BRAZIL – The Evangelical Lutheran Church of Brazil (Igreja Evangelica Luterana do Brasil—IELB) is holding its 61st National Convention from May 1-4 in the city of Aracruz in the province of Espírito Santo. More than 1,100 people are registered to take part in the convention, with more than 7,000 people expected to attend the convention’s closing worship service.
The convention begins the morning of May 1 with an opening worship service. President Egon Kopereck of the IELB will preach that day. The convention will include a presidential election, with President Kopereck having indicated his willingness to stand for a second term. He first came to office in 2010.
On May 2, Brazilian pastor Rev. Mario R. Yude Fukue will take the stage as the convention’s first lecturer, speaking on “The Challenge of Being a Confessional Church in Missions Today.” The day following, Rev. Dr. Matthew C. Harrison (President of The Lutheran Church—Missouri Synod) will lecture on “The Challenge of Preserving Confessional Identity.”
A number of dignitaries will be present for the event in addition to President Harrison. Partner churches from various countries are sending representatives, including International Lutheran Council (ILC) Chairman Hans-Jörg Voigt (Bishop of Germany’s Independent Evangelical Lutheran Church), ILC Vice-Chairman Robert Bugbee (President of Lutheran Church–Canada), President Gijsbertus van Hattem (Belgium), Chairman Jon Ehlers (United Kingdom), Archbishop Christian Ekong (Nigeria), and President James Cerdeñola (Philippines). Local Brazilian government officials, including Espírito Santo’s Governor, José Renato Casagrande, and Deputy Governor, Givaldo Vieira, have also confirmed their attendance at the convention’s closing service.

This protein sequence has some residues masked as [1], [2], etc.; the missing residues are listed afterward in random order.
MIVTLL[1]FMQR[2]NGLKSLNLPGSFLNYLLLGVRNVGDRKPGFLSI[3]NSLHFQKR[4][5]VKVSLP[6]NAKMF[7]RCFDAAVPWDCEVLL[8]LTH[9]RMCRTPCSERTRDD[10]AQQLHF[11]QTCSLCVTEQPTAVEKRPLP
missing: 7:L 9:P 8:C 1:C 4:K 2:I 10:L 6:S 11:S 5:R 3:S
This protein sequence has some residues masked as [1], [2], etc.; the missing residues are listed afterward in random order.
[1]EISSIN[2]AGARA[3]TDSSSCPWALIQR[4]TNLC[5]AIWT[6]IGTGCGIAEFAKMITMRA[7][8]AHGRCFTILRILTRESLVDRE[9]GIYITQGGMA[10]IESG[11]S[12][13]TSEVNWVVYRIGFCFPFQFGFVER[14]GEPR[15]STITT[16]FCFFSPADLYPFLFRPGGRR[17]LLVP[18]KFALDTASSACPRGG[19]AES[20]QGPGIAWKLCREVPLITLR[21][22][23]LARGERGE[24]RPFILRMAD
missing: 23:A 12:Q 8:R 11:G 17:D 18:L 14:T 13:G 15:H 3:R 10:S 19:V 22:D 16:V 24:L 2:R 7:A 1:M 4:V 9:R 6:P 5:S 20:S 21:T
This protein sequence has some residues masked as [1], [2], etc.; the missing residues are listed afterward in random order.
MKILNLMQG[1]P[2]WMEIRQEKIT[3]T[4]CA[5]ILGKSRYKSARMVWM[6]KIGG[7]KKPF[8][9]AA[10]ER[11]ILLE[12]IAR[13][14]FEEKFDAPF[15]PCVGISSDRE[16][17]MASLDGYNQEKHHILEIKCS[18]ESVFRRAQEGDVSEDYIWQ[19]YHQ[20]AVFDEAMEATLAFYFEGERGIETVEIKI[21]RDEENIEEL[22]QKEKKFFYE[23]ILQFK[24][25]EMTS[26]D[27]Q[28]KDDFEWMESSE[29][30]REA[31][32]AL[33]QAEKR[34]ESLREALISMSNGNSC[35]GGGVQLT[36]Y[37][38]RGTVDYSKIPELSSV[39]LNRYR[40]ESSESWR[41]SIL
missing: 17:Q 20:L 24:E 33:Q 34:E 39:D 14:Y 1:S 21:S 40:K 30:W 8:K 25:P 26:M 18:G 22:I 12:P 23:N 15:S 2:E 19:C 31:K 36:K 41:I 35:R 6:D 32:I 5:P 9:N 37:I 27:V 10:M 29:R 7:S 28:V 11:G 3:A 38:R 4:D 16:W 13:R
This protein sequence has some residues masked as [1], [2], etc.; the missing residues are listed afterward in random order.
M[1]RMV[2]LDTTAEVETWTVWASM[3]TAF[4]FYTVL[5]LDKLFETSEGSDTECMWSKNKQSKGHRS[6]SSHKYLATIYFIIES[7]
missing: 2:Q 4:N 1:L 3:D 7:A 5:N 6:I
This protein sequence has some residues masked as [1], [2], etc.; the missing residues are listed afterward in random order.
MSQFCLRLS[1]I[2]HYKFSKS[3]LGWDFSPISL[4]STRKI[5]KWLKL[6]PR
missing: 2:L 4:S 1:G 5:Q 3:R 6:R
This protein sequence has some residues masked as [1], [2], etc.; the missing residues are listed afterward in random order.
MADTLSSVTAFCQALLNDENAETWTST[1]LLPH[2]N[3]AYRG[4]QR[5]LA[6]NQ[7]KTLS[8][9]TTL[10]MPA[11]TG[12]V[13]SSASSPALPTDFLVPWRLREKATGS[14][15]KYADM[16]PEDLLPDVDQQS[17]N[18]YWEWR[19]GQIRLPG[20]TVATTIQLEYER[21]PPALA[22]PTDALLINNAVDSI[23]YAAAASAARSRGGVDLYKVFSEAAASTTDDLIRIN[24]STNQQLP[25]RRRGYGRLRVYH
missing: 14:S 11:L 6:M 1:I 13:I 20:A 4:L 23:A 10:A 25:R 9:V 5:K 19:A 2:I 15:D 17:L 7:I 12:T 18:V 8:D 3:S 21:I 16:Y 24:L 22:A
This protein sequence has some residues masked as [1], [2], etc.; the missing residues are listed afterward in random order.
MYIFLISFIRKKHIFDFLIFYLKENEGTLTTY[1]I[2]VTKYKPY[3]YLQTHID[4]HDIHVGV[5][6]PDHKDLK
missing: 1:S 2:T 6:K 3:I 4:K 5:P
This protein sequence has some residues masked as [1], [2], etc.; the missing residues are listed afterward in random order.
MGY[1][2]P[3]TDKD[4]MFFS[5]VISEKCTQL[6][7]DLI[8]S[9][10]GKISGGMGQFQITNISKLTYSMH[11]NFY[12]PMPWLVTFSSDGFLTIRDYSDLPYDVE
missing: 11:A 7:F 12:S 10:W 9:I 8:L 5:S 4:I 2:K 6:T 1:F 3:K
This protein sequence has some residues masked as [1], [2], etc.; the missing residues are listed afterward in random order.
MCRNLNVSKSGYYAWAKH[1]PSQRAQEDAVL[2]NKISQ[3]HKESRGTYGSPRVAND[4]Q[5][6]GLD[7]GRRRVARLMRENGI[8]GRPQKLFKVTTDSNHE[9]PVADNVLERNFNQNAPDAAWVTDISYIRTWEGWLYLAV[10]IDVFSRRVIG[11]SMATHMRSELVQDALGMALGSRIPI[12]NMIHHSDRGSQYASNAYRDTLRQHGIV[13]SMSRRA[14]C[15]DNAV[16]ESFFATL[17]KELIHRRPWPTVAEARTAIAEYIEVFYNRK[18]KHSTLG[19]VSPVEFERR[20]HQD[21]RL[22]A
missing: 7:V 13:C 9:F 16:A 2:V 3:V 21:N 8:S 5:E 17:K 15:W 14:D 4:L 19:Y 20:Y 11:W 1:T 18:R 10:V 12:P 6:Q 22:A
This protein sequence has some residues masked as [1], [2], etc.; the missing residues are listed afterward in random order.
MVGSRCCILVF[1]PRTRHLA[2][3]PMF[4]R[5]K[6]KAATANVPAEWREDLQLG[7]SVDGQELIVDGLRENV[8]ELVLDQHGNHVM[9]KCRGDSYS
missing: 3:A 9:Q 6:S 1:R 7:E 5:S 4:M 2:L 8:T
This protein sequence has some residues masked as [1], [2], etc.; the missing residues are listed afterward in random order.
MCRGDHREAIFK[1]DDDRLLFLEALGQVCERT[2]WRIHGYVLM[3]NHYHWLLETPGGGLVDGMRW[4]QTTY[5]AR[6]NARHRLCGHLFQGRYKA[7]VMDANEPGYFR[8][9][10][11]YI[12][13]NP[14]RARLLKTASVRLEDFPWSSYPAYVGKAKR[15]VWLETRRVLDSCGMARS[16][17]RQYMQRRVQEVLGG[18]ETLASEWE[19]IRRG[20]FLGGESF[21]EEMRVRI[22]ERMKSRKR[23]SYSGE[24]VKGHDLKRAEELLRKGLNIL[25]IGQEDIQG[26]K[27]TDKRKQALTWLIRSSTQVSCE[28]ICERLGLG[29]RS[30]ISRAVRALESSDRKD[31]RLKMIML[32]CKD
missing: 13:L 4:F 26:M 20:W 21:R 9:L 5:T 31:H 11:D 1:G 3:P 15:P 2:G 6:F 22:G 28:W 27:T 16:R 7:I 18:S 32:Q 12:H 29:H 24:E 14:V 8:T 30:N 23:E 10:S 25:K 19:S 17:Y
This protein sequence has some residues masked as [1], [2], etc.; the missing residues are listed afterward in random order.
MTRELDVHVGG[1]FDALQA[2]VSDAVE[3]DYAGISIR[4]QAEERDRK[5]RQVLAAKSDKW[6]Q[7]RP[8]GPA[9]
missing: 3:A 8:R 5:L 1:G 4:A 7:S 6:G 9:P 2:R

Among other business, the convention will see the signing of a cooperation protocol document between the IELB and St. Paul’s Evangelical Lutheran Congregation (Congregacion Evangélica Luterana San Pablo) in Montevideo, Uruguay.
The Evangelical Lutheran Church of Brazil grew out of missionary work by The Lutheran Church—Missouri Synod in the early 1900s. It became self-governing in 1980. Today, the IELB has approximately 240,000 baptized members.